torday by a university professor. ThTs
gentleman toadies a subject which Is
peculiarly subject to Interference by
logal BtalutcH. Ho says that an over
whelming majority of theBo restric
tions do not ropresont tho common
sense method of treating tho existing
ovils which thoy seek to correct.
"It always reminds me of a French
man ea'tlng dinner," said tho profes
sor In question, who has traveled ex
tensively abroad." "After his dlnnor
tho typical Frenchman takes a cup
of coffeo. This has tho effect of stim
ulating him tb an oxcltablo point,
then, feeling that he has to much ox
cltlahlllty about his person, the
Frenchman ndds u little cognac in
order to counteract tho effect of tho
coffeo. This stupefies him somewhat
and lid then smokes a cigarette to
rldlms61f of tho sUipoilcatlon.
"ThoVrenchman nets Just bb do the
legislators In treating economic 'prob
lems. First, thoy do something and
then thoy do something oIbOj to
remove tho ovil effects of the first.
This is the custom prevailing Instead
of tho simple process of letting the
organic system take care of IjlBelf."
Discuss Possibility of Starting a Ger
' man Maennerchor.
Several Important additions are be
ing seriously considered In the Ger
man department with reference tb 'en
larging tho Gorman club and tlio for
mation of a "Maonnorchor."
There liaa beoh considerable talk of
enlarging tho Gorman club so as to
enable nloi'o students td participate In
Its benefits. This" hag not as yet been
definitely decided Upon, howover. Pro
fesBdr'FoBBlor also wonders how tho
formation of a Germnn "Maennerchor"
would strlUe the" men students of the
unlvdrslty. If there Is a sufficient
number to warrant tho undertaking It
will -bo' done. Tho purpose of the
"Maennerchor" would bo to Blng Gor
man student songs similar to those
that formed sudh' an attractive feature
of ''Alt Heidelberg." All those who
wmHtJ ho willing to join such an or
ganization shbuld'drdp Professor Fos
ler a csfird or speak tb him personally;
Pi-ofoBsor Baumg'artner will be able
to make a report of tho net proceeds
of thfr German play In a day or two.
Tho play was a financial success, and
tho proceeds will he employed In se
curing ornaments such as pictures and
statuary for tho rooms of tho de
tfartnioht, v
Some of Best Talent In University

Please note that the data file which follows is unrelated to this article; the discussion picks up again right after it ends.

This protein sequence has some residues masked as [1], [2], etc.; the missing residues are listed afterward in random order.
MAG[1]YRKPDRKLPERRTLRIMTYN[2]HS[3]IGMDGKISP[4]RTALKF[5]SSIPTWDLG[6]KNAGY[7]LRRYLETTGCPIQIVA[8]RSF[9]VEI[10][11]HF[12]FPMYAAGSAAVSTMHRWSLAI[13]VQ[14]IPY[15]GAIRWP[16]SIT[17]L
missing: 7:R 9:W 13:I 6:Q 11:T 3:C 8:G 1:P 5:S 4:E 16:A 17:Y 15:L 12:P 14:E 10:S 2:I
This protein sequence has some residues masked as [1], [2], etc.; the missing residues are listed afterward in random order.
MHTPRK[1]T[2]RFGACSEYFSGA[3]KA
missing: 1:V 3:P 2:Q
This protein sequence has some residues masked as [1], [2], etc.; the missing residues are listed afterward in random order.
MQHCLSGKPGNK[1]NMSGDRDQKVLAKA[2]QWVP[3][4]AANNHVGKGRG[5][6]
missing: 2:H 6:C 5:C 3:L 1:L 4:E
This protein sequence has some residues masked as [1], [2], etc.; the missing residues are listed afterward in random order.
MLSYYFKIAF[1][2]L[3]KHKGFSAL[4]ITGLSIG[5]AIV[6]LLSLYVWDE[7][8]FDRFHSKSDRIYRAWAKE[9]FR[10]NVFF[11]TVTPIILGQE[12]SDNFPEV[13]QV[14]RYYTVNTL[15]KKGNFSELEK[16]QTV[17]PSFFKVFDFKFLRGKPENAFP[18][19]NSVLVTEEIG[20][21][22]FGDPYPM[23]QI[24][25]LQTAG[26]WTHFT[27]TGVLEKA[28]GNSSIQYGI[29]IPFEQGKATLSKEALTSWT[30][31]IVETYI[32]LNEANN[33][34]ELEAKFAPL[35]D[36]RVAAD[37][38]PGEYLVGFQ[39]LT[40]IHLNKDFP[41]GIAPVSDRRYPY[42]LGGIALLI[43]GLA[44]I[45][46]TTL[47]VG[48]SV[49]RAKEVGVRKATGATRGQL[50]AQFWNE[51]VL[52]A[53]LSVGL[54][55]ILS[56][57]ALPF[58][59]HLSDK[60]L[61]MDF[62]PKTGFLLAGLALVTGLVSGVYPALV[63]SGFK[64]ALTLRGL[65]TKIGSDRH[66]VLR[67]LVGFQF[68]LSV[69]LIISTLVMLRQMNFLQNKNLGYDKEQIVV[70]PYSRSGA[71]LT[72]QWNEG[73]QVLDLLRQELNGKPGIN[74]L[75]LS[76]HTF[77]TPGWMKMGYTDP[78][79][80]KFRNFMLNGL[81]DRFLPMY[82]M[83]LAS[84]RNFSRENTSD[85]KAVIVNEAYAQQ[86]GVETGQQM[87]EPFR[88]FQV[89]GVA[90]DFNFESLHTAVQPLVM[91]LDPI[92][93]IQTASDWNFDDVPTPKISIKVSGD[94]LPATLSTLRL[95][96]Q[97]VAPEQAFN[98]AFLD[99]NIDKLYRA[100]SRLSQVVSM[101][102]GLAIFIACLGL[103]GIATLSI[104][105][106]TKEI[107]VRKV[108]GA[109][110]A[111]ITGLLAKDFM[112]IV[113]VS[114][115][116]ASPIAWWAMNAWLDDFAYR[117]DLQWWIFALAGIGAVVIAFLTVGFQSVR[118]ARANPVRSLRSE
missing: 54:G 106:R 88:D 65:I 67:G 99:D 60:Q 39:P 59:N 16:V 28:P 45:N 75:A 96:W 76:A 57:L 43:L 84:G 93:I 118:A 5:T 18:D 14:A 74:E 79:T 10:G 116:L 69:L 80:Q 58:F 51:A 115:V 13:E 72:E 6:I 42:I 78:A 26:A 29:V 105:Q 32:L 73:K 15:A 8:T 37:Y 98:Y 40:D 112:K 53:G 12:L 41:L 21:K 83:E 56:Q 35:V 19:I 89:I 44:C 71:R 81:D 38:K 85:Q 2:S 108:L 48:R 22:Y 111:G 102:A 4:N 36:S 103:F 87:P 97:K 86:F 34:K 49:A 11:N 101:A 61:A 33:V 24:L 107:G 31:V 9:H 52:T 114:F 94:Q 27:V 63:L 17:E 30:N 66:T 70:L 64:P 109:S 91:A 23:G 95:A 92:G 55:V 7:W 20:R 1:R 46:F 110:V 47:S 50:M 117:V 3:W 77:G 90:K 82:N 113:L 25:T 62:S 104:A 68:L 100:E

Will Have Places on the Cast of
Charles Frohman's "The
Royal Family."
Work lias now definitely commoncod
on tho senior play. This Ih tho result
of tho completion of tho tryouts which
woro hold In tho Tonlo theater on
TuoBdny and Saturday of last week.
As thoro wero a numbor of places to
bo filled tho tryouts took up consid
erable timo, but thoBo in chargo con
wider that, with tho prosont cast of
charactora, tho play Is an nSBliro'd suc
cess. Tho drama Hsolf Is ono of tho '
Btrongost Bonlor plays ovor put oni.
Tho plot contors around tho feorifllct
between duty nnd lovo. butycon
querB and finds thnt lovo comos after
Play Is Picturesque.
A comedy throughout, tho play fs
full of court costumes, military nttlro
and the llko, which makes it a very
plcturesquo production. Llko GniB
tnrk tho scene Is laid In an obscttro
and Imaginary principality of tho old
world. Tho humorous Bldo of tho
trials and tribulations of ruldrBhlp aro
depleted with a vivid Imagination.
War lu Imminent with an adjoining
principality of the Imaginary namo of
Kruland. Tho king and his family,
advlBed by council, presB, tho princess
to marry tho prince v0f this Kurland
to sottlo matters, Being a woman,
and a very romantic woman, tho
prlncesB naturally rofiiBOs for tho ob
vious reason that she has never soon
him and will marry only for love.
Tho old- cardinal, tho king's beBt
friend, has a plan whoroby tho maiden
will marry tho prlnco and that be
cause she loves him. It seems that
the prince had onco boon li scholar
under tho Cardinal, and ho, Is now
brought to thb court bV tho tta'rdlnnl
Incognito, as a friend, Tho. prlnco ac-
ceeuB to mis mo moro willingly be
cause ho has a natural deslro to boo
his future bride. Act II shows tlio de
velopment of tho lovo affair, which
develops rapidly, llko all story book
Tho prlnco, , as Count Bernadlne,
gets tho princess' consent to marry
according to her father's wishes. Sho
promises, thinking sho Is sacrificing
her lovo for Count Bernadlne. Thoy
go through a touching farewell; Im
agine her joy whon at tho botrothal
she finds the Crown Prlnco to bo no
other than her lover Count' Berna
dlne. So thoy lived happily ever
after, ,
Cast of Characters.
The cast of characters as decided
upon at tho tryouts 1b as follows: '
Tho KingGuy Montgomery..'
The Prince Yale Holland.'
Cardinal Casono Searl Davis,
Father r AnsolmVern Gettlnga.
Prlnco Charts Wlnlflold GheaV
Baron Hbldensen Stuart P. Dobbs.'
Lord Herbert Bruco Fullerton.
Lord Chamberlain Amog Thomas.
1st Ade-de-Camp Dan McCutcheori.
2d Alde-de-Cacfl Hugh Robertson.
3d Alde-do-Canlp F, M. Woller.'
Secretaries ; Arthur Jones -and El
mer HU. v
Mr. Cobb Guy Matteson.
Two Barbers Earl Wilson and C.
P. Jeffords.
. Angela Besso Holcombe.
vjueen iouiao ategner; '
Countess. Coring Vera Fall, ,
Ladies Jn Waiting Fanchon Hoop
er, Cqnstance Syford, Lorrano Heinple.
Luoy Hewitt, Lucy Woods. $ !
This, cage waa decided upmiby
eleven, judges : Professor , EilBg, Pro
fessor Stuff. Prnfnnttnr VnrA " ATlaa
.Pound, Miss BarnfeB, 'Miss Hewitt,
mr. ,L,ong, miss uay, Air, Montgomery,
Mr, Letton arid Mlsg' Howell,
i :